Over in Presence Seekers Soaring–our free Facebook mentoring group–we began talking recently about relationships:
- How to tell when boundaries are needed;
- Whether or not it's even okay to put up boundaries;
- How to distinguish between a healthy relationship versus an unhealthy one; and more.
Relationships have really been on my heart for awhile now, but I didn't realize what a hot topic this would be until we started discussing it in the group! As soon as we brought it up, all kinds of folks chimed in about the various kinds of struggles they are having in relationships with mean people.
And I learned: People are really hurting in many of their relationships! 🙁
One of the main things we talked about was:
Boundaries are healthy. You don't have to let someone keep hurting you.
Yes, we have to love. We also have to forgive. (Learn my special techniques for how to really forgive in Finding Deep Soul Healing 101.)
But loving someone is a TOTALLY different thing from being close to them! Forgiving them is a different thing from being friends with them! Loving and forgiving are also totally different from letting them have access to your life!
Beloved, if someone in your life is hurting you over and over, please know that it's okay to make changes in that relationship.
The changes you need to make will depend on your personal situation, and on the measure of unhealthiness of any particular relationship. For example:
- Some relationships might be just fine except for one or two bad patterns you've allowed. In those situations, you might decide to gently confront the person about the situation; and that might resolve the problem.
- Some relationships might be with people you don't want to alienate, but you do need their access to your life drastically reduced. In those situations, you might decide to put up boundaries that will maintain a loving relationship, but will also give you a new–and healthy–distance.
- You might realize that some relationships are so toxic that you don't want them to continue at all. In those situations, you may decide to withdraw from the relationship completely.
Whatever you decide to do, please simply know that boundaries are healthy.
You are called to love people, but remember Jesus also said to love your neighbor as yourself. You can't love others unless you love yourself first–and letting yourself be abused is NOT “loving yourself.”
Remember also that loving people is not the same as liking them. Jesus loved everybody in the world (John 3:16), but He sure didn't seem to like the Pharisees very much. 🙂 You know, “whited sepulchers” and all that … 🙂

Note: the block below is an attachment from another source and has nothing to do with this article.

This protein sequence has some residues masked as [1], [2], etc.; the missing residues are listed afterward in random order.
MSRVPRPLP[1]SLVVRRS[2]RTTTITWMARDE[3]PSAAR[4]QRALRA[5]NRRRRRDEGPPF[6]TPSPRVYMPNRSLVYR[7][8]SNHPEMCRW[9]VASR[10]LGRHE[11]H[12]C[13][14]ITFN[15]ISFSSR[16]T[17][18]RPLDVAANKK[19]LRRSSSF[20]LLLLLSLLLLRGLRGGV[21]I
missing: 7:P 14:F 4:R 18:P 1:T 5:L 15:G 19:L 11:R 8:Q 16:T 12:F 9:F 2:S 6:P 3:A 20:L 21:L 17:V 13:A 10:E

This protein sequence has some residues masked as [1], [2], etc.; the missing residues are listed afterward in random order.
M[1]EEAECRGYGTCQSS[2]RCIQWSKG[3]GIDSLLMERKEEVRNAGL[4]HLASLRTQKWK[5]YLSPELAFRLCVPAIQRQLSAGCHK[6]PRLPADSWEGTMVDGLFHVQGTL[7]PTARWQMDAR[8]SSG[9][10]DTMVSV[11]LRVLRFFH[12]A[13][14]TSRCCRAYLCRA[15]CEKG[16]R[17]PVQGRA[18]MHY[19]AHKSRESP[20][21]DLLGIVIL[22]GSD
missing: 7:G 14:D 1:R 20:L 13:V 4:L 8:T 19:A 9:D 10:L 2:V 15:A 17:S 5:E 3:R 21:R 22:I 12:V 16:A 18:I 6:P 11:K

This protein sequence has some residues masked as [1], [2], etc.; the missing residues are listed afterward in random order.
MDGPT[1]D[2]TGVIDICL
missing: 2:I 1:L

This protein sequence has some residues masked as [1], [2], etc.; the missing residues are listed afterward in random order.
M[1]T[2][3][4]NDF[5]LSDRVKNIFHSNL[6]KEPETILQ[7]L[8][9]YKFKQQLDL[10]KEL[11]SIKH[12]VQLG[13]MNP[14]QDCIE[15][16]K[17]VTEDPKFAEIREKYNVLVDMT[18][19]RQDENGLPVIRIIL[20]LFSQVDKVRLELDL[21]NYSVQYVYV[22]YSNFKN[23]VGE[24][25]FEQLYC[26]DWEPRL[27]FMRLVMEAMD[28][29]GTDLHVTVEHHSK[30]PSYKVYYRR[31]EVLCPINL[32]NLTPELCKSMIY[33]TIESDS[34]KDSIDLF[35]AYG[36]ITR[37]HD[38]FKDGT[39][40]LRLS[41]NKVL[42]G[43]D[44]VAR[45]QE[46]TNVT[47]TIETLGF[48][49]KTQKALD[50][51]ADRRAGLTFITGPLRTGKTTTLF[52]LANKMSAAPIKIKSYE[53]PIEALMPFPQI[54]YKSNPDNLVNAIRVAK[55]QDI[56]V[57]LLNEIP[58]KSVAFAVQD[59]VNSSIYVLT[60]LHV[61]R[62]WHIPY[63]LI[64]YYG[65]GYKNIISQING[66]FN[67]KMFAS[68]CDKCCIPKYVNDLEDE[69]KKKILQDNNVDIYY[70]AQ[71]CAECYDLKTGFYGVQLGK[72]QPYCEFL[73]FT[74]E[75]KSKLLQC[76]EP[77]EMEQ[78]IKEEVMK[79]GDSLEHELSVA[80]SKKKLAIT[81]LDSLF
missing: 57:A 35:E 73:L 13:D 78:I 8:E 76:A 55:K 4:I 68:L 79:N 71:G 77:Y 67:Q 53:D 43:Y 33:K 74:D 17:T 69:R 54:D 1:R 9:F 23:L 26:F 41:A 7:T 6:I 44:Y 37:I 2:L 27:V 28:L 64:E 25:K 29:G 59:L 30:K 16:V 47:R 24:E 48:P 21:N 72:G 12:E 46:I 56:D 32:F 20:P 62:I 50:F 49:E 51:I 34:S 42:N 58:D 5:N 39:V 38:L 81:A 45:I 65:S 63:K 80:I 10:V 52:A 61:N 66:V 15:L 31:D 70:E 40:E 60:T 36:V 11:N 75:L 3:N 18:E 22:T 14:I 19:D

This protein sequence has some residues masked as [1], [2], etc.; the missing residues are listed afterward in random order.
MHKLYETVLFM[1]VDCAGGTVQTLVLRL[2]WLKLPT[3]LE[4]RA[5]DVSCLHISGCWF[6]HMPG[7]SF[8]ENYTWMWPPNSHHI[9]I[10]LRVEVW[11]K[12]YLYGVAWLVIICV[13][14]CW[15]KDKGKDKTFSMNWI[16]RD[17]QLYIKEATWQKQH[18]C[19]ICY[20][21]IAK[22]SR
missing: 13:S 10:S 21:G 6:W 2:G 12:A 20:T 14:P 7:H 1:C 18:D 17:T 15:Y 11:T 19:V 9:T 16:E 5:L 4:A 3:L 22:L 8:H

So anyhow …
Toxic relationships can occur in many kinds of situations. If you aren't sure how to analyze a relationship you're in, here are 9 signs of an unhealthy–or even toxic–relationship.
Use these signs to help you discern what kind of relationship you are in.
Then, pray about how the Lord would have you to handle your unique situation.
1. The other person always asks you for things (help, support, prayer) without investing into actual relationship with you.
If someone asks for things from you without having a relationship with you, they are using you to some extent (even if they don't mean to be using you).
When you recognize that, YOU have to decide whether or not it's a kind of “using” that you're willing to put up with–e.g. deciding to continue the dialog in the interest of ministering to them, or being willing to come alongside and support a common cause that needs help.
However, some situations have nothing to do with ministry or with putting your shoulders behind a common cause.
Some situations are just toxic, because people are outright using you.
When someone has a relationship with me–and I know they actually care about and invest in that relationship–I'll do a whole lot more for them than when someone just keeps asking me for help when we have no relationship. I'll go the extra mile for my friends every day of the week. I'll pour out my life for them. I'll be there for them through thick and thin.
When we have relationship.
However, if I have no relationship with a person–and that's relationship by my definition, not theirs–I won't go as far. I can't; there's only so much of me to go around! If it were in a ministry capacity, it would be different. But I just can't be available to everyone all the time, and neither can you.
How do you invest in actual relationship?
Just a few ideas could include:
- Get to know them.
- Take them out to lunch.
- Check on them when they're sick, sad, or in trouble.
- Pray for them. And lots more … see below.
In the absence of those things, there's no relationship. In that case, decide for yourself if this person needs ministry (and if you're the person to minister to them or not) or if you need to distance yourself from them.
2. Someone attacks you whenever they want to, but they get mad if you disagree or resist their attacks.
Many years ago, I used to have a friend like this. She made free to lambast me for whatever she wanted, whenever she wanted. She attacked me over my theology; my actions; you name it.
But then one day, as she was (again) attacking me over something I believed from the Bible, I had enough.
As this lady railed at me, I tried to explain what I believed–but she wouldn't let me. She just got madder and madder, and she just wanted me to say that she was right, and I was wrong, and to acknowledge her “superior” whatever.